Development and Production on the same RDS instance, but under different databases?

I was told to create a single RDS instance (amazon web services RDS) onto which I should create two users, development and production, and two databases, development and production. The idea is that the development user only has access to the development database and production user only has access to the production, which would make it secure.

In other projects we’ve had separate RDS instances for development and production, but they want to save costs. I’m not too sure about it.

Is it a bad idea?

Is it practical to have several subnets under a ethernet port for a dhcp configuration?

Does it make any sense to set several subnets on a ethernet port of DHCP server. The configuration on dhcpd.conf is listed below and the server has no complain, but it is doubtful:

subnet netmask { #ethernet port enp5s0; range; range; option domain-name-servers,; option routers; default-lease-time 86400; max-lease-time 259200; } subnet netmask { #ethernet port enp5s0; range; range; option domain-name-servers,; option routers; default-lease-time 86400; max-lease-time 259200; } subnet netmask { #ethernet port enp7s0; range; range; option domain-name-servers,; option routers; default-lease-time 86400; max-lease-time 259200; }

For route command output, what does an asterisk under interface column mean?

For my Kubernetes nodes, I see following entry with a star under the interface column. I do not see this mentioned in “route” command’s documentation. The only star mentioned there is for gateway. This entry has been created by Calico for the gateway on current VM.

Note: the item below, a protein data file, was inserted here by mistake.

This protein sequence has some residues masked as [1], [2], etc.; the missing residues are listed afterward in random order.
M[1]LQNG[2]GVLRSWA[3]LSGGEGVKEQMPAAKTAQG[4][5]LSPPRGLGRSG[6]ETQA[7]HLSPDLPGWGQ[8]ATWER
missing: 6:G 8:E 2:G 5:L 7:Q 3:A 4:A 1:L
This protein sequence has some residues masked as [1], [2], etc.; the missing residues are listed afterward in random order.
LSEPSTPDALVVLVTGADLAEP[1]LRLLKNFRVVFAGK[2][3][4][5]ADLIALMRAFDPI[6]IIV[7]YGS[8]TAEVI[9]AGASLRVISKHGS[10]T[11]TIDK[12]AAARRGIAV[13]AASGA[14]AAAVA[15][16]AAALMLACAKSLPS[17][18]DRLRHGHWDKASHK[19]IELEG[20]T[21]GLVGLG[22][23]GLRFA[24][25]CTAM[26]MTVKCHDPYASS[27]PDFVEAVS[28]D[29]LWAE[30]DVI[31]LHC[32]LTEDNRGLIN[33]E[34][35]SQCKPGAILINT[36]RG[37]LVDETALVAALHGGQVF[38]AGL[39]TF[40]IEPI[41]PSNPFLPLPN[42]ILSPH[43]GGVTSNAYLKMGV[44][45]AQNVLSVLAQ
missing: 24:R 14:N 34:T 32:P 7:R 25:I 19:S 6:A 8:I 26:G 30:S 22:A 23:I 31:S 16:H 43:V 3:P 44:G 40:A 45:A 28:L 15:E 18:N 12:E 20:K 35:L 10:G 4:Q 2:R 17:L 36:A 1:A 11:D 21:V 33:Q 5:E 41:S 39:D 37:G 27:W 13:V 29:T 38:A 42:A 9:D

Destination Gateway Genmask Flags Metric Ref Use Iface — — — U — 0 — 0 — 0 — *

Under Poincaré-Bendixson hyphotesis can a $\omega(p)$-limit set be like this picture?

Last class we were proving Poincaré-Bendixson theorem in $ \mathbb R^2$ which states that:

Assume that the positive orbit $ \mathcal O^+(p)$ is contained in a compact subset $ K$ of the planar domain $ D$ of the differential equation $ x’=X(x)$ . Assume further that $ X$ has only finitely maney fixed points in $ K$ . Then one of the following is satisfied:

a) $ \omega(p)$ is a periodic orbit;

b) $ \omega(p)$ is a single fixed point

c) $ \omega(p)$ consistis of a finite number of fixed points, together with a finite set of orbits such that for each orbit its $ \alpha$ -limit set is a single fixed point and its $ \omega$ -limit set is also a single fixed point.

During the proof, he stopped the class and drawed the following picture in the black board: enter image description here

and asked, can $ \omega(p)$ be like that?

So I assume that he asked that in the context given by the hyphotesis of Poincaré-Bendixson theorem. Also he intented to picture with those dots the singularities of the field. I want to say that the answer is no, because I think that every singularity must be connected by an orbit, which does not happen in this picture. But the problem is: I can’t justify that. I’ve read the poincaré-bendixson demonstration quite a few times, but I can’t find this justificative there. Any insight would be very helpful. Thank you